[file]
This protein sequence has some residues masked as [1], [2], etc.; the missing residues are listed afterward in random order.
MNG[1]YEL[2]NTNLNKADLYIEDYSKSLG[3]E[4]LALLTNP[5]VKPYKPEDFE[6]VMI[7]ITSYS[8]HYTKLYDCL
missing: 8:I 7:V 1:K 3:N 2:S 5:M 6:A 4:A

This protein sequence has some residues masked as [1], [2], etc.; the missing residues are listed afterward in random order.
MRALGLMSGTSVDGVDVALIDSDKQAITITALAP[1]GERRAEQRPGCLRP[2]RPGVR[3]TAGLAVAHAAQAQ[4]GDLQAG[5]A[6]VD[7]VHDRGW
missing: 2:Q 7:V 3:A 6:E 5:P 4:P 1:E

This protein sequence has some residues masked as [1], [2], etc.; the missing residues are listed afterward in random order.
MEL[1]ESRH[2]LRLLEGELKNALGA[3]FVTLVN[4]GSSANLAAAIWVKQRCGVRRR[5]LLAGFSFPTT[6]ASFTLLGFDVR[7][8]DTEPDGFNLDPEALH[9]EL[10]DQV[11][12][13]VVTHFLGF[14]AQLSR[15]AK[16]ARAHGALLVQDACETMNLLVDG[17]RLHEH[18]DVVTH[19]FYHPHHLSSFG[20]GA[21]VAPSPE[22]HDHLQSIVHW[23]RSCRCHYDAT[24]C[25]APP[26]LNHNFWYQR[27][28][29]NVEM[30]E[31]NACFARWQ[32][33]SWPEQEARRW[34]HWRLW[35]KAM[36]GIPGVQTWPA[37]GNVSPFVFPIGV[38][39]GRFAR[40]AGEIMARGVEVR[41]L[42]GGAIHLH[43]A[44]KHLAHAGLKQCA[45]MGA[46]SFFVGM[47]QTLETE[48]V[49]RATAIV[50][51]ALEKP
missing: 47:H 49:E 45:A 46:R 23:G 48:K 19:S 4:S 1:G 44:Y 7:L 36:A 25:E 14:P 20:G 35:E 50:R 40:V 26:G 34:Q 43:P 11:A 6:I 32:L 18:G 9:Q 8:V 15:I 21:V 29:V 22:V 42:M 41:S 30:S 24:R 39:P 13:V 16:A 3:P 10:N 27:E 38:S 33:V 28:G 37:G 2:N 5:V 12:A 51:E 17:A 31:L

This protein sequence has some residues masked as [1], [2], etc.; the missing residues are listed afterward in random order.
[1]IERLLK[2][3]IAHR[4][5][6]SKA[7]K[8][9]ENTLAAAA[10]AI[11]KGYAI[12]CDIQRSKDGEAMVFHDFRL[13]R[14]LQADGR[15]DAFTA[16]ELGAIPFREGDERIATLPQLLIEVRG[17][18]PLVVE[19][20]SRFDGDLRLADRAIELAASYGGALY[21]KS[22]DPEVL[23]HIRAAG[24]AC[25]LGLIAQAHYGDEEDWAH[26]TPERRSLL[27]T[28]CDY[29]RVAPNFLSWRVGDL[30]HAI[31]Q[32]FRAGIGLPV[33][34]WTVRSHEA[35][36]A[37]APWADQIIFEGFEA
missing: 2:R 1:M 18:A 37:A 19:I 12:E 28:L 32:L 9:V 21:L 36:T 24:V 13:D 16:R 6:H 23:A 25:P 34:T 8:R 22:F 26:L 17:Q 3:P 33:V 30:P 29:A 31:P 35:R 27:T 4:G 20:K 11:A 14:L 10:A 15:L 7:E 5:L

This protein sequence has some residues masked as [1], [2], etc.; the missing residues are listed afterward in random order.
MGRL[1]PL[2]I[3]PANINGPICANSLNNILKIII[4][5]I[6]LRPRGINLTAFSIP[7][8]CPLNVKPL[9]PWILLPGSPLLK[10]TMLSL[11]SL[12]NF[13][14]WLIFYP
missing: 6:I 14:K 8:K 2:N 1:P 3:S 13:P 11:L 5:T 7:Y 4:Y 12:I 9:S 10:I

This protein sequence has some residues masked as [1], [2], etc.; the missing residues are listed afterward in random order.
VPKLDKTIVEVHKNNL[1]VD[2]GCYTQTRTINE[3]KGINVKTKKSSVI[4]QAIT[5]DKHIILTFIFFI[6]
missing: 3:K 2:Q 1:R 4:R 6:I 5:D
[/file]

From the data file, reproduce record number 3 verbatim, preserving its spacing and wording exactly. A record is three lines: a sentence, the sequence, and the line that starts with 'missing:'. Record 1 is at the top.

This protein sequence has some residues masked as [1], [2], etc.; the missing residues are listed afterward in random order.
MEL[1]ESRH[2]LRLLEGELKNALGA[3]FVTLVN[4]GSSANLAAAIWVKQRCGVRRR[5]LLAGFSFPTT[6]ASFTLLGFDVR[7][8]DTEPDGFNLDPEALH[9]EL[10]DQV[11][12][13]VVTHFLGF[14]AQLSR[15]AK[16]ARAHGALLVQDACETMNLLVDG[17]RLHEH[18]DVVTH[19]FYHPHHLSSFG[20]GA[21]VAPSPE[22]HDHLQSIVHW[23]RSCRCHYDAT[24]C[25]APP[26]LNHNFWYQR[27][28][29]NVEM[30]E[31]NACFARWQ[32][33]SWPEQEARRW[34]HWRLW[35]KAM[36]GIPGVQTWPA[37]GNVSPFVFPIGV[38][39]GRFAR[40]AGEIMARGVEVR[41]L[42]GGAIHLH[43]A[44]KHLAHAGLKQCA[45]MGA[46]SFFVGM[47]QTLETE[48]V[49]RATAIV[50][51]ALEKP
missing: 47:H 49:E 45:A 46:R 23:G 48:K 19:S 4:S 1:G 44:Y 7:L 36:A 25:E 14:P 20:G 35:E 50:R 40:V 26:G 34:Q 43:P 11:A 6:I 32:L 18:G 9:Q 8:V 15:I 21:V 29:V 22:V 42:M 41:S 30:S 24:R 39:P 13:V 16:A 3:P 10:N 27:E 38:S 33:V 28:G 37:G 2:N 5:V 12:A 51:E 17:A 31:L